Secret passageways and tunnels – “surang” as they are also often called – used to be the favored means of escape for kings. These allowed kings to exit the palace undetected during times of peace, and to escape quickly in times of war. Thus, when Badri, expert miner, civil engineer, and architect of tunnels, is approached by Vidur, the prime minister of Hastinapur, with a mission to save the future of the Kuru dynasty, he cannot refuse. Surangraj – the honorific by which Badri goes – sets out to Varanavat, accompanied by his dog, Veer, and horse, Kadak. The forests are not safe any longer – by design, for a reason. Once at Varanavat, he meets Purochana, the formidable giant of a man who stands between him and the lives of the Pandavas.Read more ›
Wishing for more such interesting books by the author.
It's easy to think about the Mahabharat in terms of Good vs evil.
The Tunnel... gives you a lot more to think about. It's a common man's story and he owns the narrative.
Badri is not exactly the underdog, he's not a downtrodden, he's not a subaltern. He's associated with the upper echelons of power in the kingdom of Hastinapur. He's the chief miner of the kingdom and has the ear of one of the most powerful of men in it. He's refreshingly honest, extremely principled, and wonderfully sensitive. In Badri's story is the story of the difference a 'common man', whose job it is usually to carry out orders, can make to the destiny of those he is ruled by. It is a story of how one man's decision and determination can change the course of history.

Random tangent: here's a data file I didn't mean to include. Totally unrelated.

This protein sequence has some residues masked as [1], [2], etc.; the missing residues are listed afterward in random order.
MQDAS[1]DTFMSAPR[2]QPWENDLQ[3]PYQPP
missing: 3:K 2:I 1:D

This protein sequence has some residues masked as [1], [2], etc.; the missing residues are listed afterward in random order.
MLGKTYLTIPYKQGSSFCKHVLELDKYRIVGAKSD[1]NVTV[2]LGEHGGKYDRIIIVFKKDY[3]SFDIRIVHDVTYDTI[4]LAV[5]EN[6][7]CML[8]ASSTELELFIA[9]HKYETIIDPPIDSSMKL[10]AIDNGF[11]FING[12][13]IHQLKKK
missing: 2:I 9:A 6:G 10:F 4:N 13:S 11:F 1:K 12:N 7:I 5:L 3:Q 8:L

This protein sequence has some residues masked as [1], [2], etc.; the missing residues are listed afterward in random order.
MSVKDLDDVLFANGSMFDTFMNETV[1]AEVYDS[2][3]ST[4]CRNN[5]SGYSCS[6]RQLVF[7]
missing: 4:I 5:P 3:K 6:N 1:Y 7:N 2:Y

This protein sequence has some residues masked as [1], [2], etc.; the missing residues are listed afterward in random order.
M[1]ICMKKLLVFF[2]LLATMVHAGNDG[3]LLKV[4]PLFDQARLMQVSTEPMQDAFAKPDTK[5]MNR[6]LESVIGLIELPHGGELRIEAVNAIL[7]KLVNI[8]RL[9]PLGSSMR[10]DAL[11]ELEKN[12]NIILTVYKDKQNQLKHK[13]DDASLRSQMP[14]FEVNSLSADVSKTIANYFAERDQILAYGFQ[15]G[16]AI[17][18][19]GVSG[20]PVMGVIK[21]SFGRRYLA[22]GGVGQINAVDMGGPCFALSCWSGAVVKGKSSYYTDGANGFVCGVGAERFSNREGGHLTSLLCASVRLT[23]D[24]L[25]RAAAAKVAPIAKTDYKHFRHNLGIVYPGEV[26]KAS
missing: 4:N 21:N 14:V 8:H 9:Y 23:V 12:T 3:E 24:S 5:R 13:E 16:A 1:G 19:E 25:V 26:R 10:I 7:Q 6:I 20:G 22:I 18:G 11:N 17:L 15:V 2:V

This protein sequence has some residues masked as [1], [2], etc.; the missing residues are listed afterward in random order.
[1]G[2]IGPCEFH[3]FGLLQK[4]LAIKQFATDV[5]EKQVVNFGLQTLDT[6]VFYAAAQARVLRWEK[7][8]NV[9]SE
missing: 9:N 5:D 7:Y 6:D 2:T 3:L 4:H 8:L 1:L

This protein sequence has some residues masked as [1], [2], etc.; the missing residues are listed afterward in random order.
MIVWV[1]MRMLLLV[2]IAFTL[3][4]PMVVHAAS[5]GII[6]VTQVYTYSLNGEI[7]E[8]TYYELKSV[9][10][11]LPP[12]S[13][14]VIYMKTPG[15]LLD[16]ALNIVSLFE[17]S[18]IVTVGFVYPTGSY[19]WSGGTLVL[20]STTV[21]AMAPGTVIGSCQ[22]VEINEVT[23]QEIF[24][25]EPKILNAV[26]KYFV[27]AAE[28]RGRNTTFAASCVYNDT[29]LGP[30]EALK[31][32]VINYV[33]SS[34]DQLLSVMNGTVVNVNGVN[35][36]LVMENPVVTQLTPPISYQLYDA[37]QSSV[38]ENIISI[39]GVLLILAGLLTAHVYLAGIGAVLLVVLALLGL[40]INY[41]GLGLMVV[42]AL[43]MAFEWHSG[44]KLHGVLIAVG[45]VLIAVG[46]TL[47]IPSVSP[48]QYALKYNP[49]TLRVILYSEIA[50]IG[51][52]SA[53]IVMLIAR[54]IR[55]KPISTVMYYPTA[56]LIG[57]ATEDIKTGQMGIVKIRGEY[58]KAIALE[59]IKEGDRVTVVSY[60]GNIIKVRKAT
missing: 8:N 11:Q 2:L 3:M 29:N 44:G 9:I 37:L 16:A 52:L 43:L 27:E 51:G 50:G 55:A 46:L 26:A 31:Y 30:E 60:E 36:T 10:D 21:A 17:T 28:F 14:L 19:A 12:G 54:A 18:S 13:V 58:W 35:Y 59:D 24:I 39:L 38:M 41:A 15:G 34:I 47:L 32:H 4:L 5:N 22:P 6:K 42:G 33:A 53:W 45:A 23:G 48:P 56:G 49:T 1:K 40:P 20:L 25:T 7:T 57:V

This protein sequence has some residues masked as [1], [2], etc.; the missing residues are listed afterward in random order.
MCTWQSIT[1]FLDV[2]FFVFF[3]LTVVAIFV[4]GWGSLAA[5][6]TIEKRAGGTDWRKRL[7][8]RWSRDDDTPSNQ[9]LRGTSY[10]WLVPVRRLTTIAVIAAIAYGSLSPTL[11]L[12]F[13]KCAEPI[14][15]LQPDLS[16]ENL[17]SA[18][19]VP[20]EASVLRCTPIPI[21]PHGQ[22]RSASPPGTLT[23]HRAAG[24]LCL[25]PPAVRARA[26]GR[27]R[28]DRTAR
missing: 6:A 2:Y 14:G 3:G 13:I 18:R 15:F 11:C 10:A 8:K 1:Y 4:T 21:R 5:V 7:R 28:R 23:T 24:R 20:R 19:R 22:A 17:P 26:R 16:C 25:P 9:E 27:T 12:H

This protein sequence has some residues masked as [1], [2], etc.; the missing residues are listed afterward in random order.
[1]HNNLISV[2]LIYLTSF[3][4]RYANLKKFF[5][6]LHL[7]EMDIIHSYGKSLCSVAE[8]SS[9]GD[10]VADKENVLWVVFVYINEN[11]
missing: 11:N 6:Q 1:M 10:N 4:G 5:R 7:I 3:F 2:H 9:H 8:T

What I found remarkable about The Tunnel... is its intensely feministic leanings. It's a great retelling of the social angles as can be imagined having prevailed in those times.
Most Recent Customer Reviews
Tunnel of Varanavat redefines the subaltern narrative of Ancient India. For a reader interested in the ancient past, this book has many things to offer. Read morePublished 6 months ago by The Indic Reader
For someone who doesn't read too much fiction, I really enjoyed the Tunnel of Varanavat. The story picks out an obscure character out of Mahabharata- who is said to have not got... Read morePublished 8 months ago by Kayezad E. Adajania
‘Tunnels of Varanavat’ is based within the universe of the Mahabharata, and involves characters from the epic as well as new ones. Read morePublished 8 months ago by Amazon Customer
The book gives us an excellent account of the insignificant, not much known to the world, fictitious miner and an ex soldier of the Puru empire who in his crusade to save the... Read morePublished 10 months ago by Jonty
A racy thriller on the backdrop of Mahabharata! Very well written. It is interesting to reimagine Mahabharata from the perspective of contemporary values such as gender equality,... Read morePublished 10 months ago by Amazon Customer
There is no significant mention of the miner who built the tunnel for the Pandavas’ escape in the ‘Adi Parv’ of the various versions of ‘Mahabharata’ I have read till now,except... Read morePublished 11 months ago by Meenakshi